According to The Verge, which was provided with a render of the new hardware, HTC is planning to reveal yet another consumer-focused virtual reality and augmented reality headset at CES 2023 next month, with features that will potentially rival the recently-announced Meta Quest Pro, including full-color passthrough video.
Although the full announcement and reveal is still a few weeks away, HTC teased some early details about the unannounced hardware to The Verge. Like the Meta Quest Pro and older Quest models, the headset will be a self-contained, all-in-one unit (unlike HTC’s other current offerings, including the VIVE Focus 3, which requires a permanent connection to a gaming PC) with roughly two hours of battery life and support for controllers with six-degrees of detected motion, plus hand-tracking.
The unnamed headset will also include front-facing and side-facing cameras, allowing the wearer to still see their surroundings in full color, facilitating augmented reality and mixed reality experiences. That was arguably the most compelling reason to splurge on the recently announced, $1,500 Quest Pro, as Meta’s older headsets only provide a grainy, black and white video feed of a user’s surroundings to help ensure they don’t crash into anything (or anyone). However, the new HTC headset will potentially outperform the competition, with HTC promising enough detail to allow users to still read text on computers and smartphones through the passthrough video, while the addition of a depth sensor will also make it much better at accurately mapping a user’s surroundings and inserting virtual content into it.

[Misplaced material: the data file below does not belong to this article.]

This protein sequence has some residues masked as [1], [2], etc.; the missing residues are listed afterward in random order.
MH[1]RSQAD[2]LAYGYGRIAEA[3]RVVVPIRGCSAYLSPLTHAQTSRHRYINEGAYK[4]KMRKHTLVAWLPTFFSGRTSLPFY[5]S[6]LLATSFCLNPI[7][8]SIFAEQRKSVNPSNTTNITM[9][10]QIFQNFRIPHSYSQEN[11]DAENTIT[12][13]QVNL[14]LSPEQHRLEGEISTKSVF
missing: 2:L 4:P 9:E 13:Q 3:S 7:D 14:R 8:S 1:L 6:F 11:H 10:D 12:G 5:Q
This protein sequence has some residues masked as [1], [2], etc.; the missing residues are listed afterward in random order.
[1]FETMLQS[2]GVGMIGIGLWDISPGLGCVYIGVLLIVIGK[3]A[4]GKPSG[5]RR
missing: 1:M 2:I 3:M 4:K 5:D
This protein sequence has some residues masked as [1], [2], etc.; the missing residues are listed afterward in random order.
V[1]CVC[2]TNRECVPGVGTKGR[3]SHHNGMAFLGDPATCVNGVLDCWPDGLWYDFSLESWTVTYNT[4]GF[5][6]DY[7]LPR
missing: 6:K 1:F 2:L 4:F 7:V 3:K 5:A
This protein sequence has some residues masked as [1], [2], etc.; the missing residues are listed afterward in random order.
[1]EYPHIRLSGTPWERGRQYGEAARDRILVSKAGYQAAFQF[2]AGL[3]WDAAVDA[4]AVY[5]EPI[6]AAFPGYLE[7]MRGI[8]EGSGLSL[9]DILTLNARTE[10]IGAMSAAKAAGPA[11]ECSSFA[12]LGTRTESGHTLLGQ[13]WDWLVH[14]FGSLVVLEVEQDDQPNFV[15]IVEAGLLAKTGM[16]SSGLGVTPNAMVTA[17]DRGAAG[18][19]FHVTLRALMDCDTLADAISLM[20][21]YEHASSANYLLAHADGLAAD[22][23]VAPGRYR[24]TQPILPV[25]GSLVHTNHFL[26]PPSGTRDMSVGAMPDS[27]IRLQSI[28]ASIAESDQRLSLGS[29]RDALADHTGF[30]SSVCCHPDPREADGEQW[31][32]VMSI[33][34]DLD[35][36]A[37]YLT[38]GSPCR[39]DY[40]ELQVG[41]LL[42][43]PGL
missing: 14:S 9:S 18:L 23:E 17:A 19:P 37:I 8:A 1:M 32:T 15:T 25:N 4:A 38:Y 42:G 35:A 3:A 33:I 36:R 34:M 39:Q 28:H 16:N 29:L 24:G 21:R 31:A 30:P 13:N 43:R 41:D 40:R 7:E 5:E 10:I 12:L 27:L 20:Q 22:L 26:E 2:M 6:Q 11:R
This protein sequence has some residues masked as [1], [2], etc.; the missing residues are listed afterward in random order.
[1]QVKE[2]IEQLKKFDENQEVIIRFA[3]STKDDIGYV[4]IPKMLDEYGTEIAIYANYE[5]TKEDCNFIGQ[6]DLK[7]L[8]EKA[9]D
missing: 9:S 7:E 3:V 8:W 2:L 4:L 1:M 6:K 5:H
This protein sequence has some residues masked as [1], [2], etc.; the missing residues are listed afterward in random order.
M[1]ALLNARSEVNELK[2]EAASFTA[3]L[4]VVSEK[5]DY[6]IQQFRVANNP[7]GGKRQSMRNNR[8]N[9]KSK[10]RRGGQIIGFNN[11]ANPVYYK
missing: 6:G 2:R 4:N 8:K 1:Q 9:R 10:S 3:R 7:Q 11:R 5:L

The render of the new headset doesn’t provide too many additional details, although it doesn’t look substantially different to the recent HTC Vive Flow, which looked like an over-sized pair of safety glasses. That goes with hints HTC posted this October that its next big product will be compact and lightweight.
HTC will also reveal details about the new headset’s pricing at CES, but Shen Ye, the company’s global head of product, told The Verge that it doesn’t plan to subsidize the hardware by collecting and selling users’ data, and as a result the new hardware will probably be considerably more expensive than the $400 Meta Quest 2. That’s good news for those who value their privacy, but it could make the new headset a tough sell for most consumers, who seem happy to trade privacy for heavily discounted hardware.
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